Nina Davis, Memphis Central: One of the great things about identifying and watching talented young players from a young age is seeing the progress in their game. This 5-9 combo guard was impressive as a freshman is showing considerable maturity already as a sophomore. She's not ready to skip the rest of high school and move on to college but continued advancements at the same rate will have a long line of coaches looking for her services when the time comes. Physically she's stronger and there seems to be more confidence in her play. With the ball, both at the point and on the wing, she can slash and penetrate with an impressive crossover while creating both shots and passes. The spin moves and body control are there to get off some creative shots at times but occasionally the pass might be the better option. It's obvious that she's put in the time on the jumper but it's still a major work in progress and an essential need to make her a more complete player. Davis has the size and athleticism to be a strong on-ball defender and anticipates off the ball effectively. That line of recruiters has already formed but it will be up to her how many ultimately will be knocking on her door.
Kayla Potts, Forest Park: As long as we're talking about recognizing potential talent at a young age, it's worth mentioning this 5-9 point guard from Forest Park. Athletic with impressive speed, she pushes the ball at opportunity and is comfortable in transition as well as halfcourt sets. Her ballhandling is sharp, even with aggressive defensive pressure. She's part of a talented and well-coached team which gives her some breathing room to be a freshman. Potts sees the floor well but occasionally decisions come just a split second slower than they will down the road. She can get to the rim and demonstrated a couple of pull ups that will serve her well on penetration. She didn't take many from the perimeter but the stroke looks good and the confidence is there to keep defenders playing her straight up. Defensively she's active on the ball but gets caught with her head turned on the weakside sometimes. All the tools are in place for her to develop.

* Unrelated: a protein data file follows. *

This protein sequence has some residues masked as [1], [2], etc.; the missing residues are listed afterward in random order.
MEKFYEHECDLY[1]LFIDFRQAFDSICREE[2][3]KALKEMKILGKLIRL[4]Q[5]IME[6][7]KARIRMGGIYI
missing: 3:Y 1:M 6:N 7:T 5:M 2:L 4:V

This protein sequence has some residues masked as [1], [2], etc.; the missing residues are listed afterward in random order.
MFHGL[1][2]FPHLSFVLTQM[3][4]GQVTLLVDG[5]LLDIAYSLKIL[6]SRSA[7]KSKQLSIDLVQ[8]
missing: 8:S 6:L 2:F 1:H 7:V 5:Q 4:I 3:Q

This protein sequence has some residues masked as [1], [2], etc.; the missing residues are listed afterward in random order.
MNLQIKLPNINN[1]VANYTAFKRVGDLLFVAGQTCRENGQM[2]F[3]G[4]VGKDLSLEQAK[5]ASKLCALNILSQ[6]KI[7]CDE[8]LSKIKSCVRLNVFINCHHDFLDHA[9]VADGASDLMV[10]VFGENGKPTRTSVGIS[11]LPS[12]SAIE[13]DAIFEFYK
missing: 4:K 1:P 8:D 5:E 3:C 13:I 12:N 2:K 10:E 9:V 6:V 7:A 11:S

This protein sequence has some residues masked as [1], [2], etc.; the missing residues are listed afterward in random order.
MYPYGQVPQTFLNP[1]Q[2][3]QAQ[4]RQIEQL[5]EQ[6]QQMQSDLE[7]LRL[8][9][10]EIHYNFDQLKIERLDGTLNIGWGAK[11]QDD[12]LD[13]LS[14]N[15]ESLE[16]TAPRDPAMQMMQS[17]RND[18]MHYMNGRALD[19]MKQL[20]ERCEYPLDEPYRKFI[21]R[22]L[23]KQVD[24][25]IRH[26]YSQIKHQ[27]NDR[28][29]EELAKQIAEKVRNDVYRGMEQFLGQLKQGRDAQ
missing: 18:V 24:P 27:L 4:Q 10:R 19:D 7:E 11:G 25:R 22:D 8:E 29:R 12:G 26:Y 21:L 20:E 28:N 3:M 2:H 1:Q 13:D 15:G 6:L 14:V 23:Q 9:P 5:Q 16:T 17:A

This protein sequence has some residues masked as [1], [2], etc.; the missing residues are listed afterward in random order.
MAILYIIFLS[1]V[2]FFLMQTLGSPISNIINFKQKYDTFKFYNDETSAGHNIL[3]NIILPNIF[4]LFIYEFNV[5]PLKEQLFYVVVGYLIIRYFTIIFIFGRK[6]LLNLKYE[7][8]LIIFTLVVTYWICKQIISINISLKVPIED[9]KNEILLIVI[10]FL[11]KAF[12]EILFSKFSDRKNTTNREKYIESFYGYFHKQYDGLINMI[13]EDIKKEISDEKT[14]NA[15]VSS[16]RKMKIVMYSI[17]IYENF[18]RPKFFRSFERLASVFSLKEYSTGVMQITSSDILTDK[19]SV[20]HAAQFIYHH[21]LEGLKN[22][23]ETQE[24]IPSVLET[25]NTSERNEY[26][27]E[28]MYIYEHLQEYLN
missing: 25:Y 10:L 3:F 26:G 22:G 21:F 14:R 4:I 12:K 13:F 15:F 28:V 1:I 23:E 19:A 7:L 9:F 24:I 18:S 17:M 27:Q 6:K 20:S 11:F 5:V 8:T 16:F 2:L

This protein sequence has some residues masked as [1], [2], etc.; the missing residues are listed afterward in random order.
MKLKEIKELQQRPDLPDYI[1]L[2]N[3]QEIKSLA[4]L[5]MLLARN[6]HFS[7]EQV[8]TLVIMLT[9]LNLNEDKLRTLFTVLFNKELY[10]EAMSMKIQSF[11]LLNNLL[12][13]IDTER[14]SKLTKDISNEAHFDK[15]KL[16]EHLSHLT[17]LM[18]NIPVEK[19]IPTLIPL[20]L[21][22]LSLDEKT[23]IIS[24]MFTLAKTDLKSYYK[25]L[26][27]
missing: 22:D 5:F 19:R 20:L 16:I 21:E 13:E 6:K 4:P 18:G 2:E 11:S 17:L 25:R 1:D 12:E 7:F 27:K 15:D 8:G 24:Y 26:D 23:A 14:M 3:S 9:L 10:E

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Mark Lewis is the national recruiting coordinator for ESPN HoopGurlz. Twice ranked as one of the top 25 assistant coaches in the game by the Women's Basketball Coaches Association, he has more than 20 years of college coaching experience at Memphis State, Cincinnati, Arizona State, Western Kentucky and, most recently, Washington State. He can be reached at email@example.com.